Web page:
We spent the nigh at Lacson Street, sipping coffee and eating sweet treats of Bob’s. The cafe is said to have been originally from this city. I don’t know about that, but I’m sure that they have one of the best coffees in Bacolod City.

On our last day, we decided to have some sort of “mall tour”. We were already familiar with SM City Bacolod, Lopue’s Mandalagan, Gaisano, Mayfair and Robinson’s. We ate at Pendy’s. It’s famous because of its Half-moon cakes and Napoleones. For most people there, it is considered to be an upscale restaurant, probably because of its price and the accreditation posted on its walls.

Our last stop was the recently build Pope John Paul Building. We were not able to come up there but we took pictures of it. It is a 7-story building, with glass walls. On the glass walls are pictures of the late Pope John Paul II, at the top most part of the building is a huge cross. I don’t know what the purposes of the building is but if my instincts are right, it’s probably for pilgrims who want to pray the “stations of the cross” there, just like a modern version of Guimaras’ Balaan Bukid.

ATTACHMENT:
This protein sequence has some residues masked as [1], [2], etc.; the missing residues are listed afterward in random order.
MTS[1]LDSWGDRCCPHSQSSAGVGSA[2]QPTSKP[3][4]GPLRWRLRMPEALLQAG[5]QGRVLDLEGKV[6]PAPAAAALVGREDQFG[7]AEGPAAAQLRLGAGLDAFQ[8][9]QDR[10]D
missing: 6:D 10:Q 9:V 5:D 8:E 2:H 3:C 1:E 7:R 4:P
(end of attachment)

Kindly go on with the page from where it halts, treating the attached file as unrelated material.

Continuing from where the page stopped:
When we arrived at the pier, we were already “chance passengers”. At first there were only the 3 of us and the woman sitting next to me said she bought the promo ticket as well. I thought it was just a coincidence that we both have same tickets and same fate as chance passengers. However, as the time of departure came closer, the more people arrived with the same fate as mine. Same promo tickets, same fate as chance passengers. I think, it is like a marketing strategy on Ocean Jet’s part. It is a good thing that we were able to ride the ferry and go home safe after a long wait at the pier.

Repost from Old Blog.